Let's write some assembly code in macOS for Intel x86_64 Dec 12 2019
This is going to be a small article on the basics of working with Assembly Language. We won’t go deep into building extensive programs in assembly. The main idea of this post is to clarify the workflow for creating an assembly program and some key concepts so you can comfortably begin your assembly explorations.
Let’s first learn about the different assembly syntaxes and types.
Different types of assembly languages
Assembly languages were created to be an abstraction above machine code (The actual 1’s and 0’s). But the abstraction is not separate from the hardware that runs it. What this means is that depending on the hardware, we will have different assembly languages. The ISA (Instruction Set Architecture) is the definition of the registers, data types, and instructions supported by a specific computer architecture. The ISA, as you can imagine, changes depending on the hardware. Different architectures are one reason that influences the existence of multiple assembly languages.
Another reason to have different types of assembly languages is the assembler. The assembler is the program that translates from the higher-level assembly language to machine code.
In this post, we are going to focus on Intel’s x86 processor. Just because macOS laptops, at the time of writing, run on x86 processors. For x86 we have many Assembler programs (NASM, GAS, YASM, and many more), and each support its own “style” of assembly. We have two main syntax branches for x86, Intel and AT&T (You can read some of the differences in this IBM article).
In summary, we have different assembly languages depending on the architecture, and also depending on the assembler program.
If you want to write assembly, compile it and run it on your computer, you need to make sure you are using the assembly language and assembler that matches your architecture.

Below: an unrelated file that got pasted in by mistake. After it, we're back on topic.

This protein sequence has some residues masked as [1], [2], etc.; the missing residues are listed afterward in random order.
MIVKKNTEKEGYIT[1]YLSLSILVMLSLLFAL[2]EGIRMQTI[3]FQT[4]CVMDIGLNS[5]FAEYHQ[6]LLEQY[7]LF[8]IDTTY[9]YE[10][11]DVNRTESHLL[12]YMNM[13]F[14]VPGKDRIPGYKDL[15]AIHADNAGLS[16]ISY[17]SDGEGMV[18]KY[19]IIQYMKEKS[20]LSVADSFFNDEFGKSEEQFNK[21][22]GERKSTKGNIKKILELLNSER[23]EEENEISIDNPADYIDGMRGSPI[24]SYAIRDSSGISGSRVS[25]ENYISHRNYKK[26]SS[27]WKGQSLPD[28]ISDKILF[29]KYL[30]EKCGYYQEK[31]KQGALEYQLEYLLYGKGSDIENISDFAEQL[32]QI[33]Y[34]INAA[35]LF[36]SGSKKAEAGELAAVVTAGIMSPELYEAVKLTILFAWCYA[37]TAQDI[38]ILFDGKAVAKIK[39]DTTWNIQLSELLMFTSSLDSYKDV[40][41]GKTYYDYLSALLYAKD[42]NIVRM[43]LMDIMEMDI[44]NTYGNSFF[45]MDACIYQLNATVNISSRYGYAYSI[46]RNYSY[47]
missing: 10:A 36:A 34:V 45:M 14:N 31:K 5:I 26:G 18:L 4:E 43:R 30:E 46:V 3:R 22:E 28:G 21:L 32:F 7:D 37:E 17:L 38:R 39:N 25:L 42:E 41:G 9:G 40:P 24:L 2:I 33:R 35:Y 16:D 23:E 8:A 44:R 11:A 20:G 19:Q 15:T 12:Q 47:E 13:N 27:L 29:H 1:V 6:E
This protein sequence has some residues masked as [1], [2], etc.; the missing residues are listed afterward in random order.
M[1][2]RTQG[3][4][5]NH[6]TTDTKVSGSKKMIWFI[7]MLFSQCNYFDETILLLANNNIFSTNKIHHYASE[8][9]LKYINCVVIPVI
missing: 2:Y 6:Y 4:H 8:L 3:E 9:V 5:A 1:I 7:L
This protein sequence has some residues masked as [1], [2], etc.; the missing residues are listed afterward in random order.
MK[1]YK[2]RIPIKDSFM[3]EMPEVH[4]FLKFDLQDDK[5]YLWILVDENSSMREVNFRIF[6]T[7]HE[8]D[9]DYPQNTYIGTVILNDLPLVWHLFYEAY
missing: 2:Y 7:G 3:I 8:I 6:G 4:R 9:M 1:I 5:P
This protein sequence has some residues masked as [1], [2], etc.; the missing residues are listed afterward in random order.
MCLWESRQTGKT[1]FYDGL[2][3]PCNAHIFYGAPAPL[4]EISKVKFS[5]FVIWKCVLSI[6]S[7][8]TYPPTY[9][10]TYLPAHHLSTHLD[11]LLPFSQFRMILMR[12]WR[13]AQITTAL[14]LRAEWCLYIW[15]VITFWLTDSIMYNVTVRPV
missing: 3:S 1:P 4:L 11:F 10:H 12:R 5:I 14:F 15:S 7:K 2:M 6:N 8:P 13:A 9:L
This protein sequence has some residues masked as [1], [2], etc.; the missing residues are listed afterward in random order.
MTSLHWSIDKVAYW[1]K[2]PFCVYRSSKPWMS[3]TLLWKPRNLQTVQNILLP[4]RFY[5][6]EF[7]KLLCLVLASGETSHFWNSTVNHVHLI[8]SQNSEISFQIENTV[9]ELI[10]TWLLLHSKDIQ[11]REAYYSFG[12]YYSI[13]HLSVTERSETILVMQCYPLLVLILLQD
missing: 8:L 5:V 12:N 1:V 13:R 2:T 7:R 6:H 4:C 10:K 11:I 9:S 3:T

Enough background, let’s write some code.
Writing our first hello world program!
Create a file
hello_intel.asm with the following content (We’ll use Intel syntax):
1 2 3 4 5 6 7 8 9 10 11 12 13 section .data message: db "Hello, World!", 0Ah, 00h global _main section .text _main: mov rax, 0x02000004 ; system call for write mov rdi, 1 ; file descriptor 1 is stdout mov rsi, qword message ; get string address mov rdx, 13 ; number of bytes syscall ; execute syscall (write) mov rax, 0x02000001 ; system call for exit mov rdi, 0 ; exit code 0 syscall ; execute syscall (exit)
Now we can generate the object file using
yasm. If you don’t have it installed on your computer, you can install it using Homebrew package manager.
1 2 $ yasm -f macho64 hello_intel.asm # this generates hello_inte.o object file
Now we have to use the linker to link it to the system’s dylibs (dynamic libraries).
1 2 $ ld -lSystem -o hello_intel hello_intel.o # this will generate hello_intel executable
If we run it we’ll get our desired output:
1 2 $ ./hello_intel Hello, World!
To show you the difference between Intel and AT&T syntax, we are going to write the same program but this time on AT&T syntax. We’ll be using the command
as is the assembler that comes by default in macOS, and as it’s common on *nix systems, it uses the AT&T syntax. Let’s create a new file,
hello_atnt.asm with the following content:
1 2 3 4 5 6 7 8 9 10 11 12 13 14 .section __DATA, __data message: .asciz "Hello world!\n" .section __TEXT, __text .globl _main _main: mov $0x02000004, %rax # system call for write mov $1, %rdi # file descriptor 1 is stdout movq message@GOTPCREL(%rip), %rsi # get string address mov $13, %rdx # number of bytes syscall # execute syscall (write) mov $0x02000001, %rax # system call for exit xor $0, %rdi # exit code 0 syscall # execute syscall (exit)
As you can see, in AT&T syntax, there are more macros, and the order of the operands is different. Intel syntax feels like we are doing
rax = 0x02000004 and in AT&T it feels more like
$0x02000004 -> %rax. Let’s generate the object file:
1 2 $ as hello_atnt.asm -o hello_atnt.o #we specify the object file to be hello_atnt.o
Now we can link it in the same way we did with the Intel assembly.
1 2 $ ld -lSystem -o hello_atnt hello_atnt.o # we get the executable hello_atnt
And if we run the executable we get what we were expecting:
1 2 $ ./hello_atnt Hello, world!
Great! We created a simple executable from assembly code. From here you can start exploring the exciting world of Assembly language on macOS.
When searching assembly language examples, most of them are from the reverse engineering perspective. Which makes sense, fewer people write a whole program in assembly. I think the understanding is complete if we can also write even a simple assembly program.
Anyways, I hope this small post was helpful or at least entertaining :). Let me know what you think, and if you know of any useful assembly language resources, send them my way.
Related topics/notes of interest
- NASM tutorial
- GAS Examples
- Stack overflow - minimal Mach-O 64 binary
- IBM - Linux Assemblers: a comparison of GAS and NASM, shows the difference between Intel syntax and At&t.
- Reverse engineering for Beginners
- Open Security Training - Intro to x86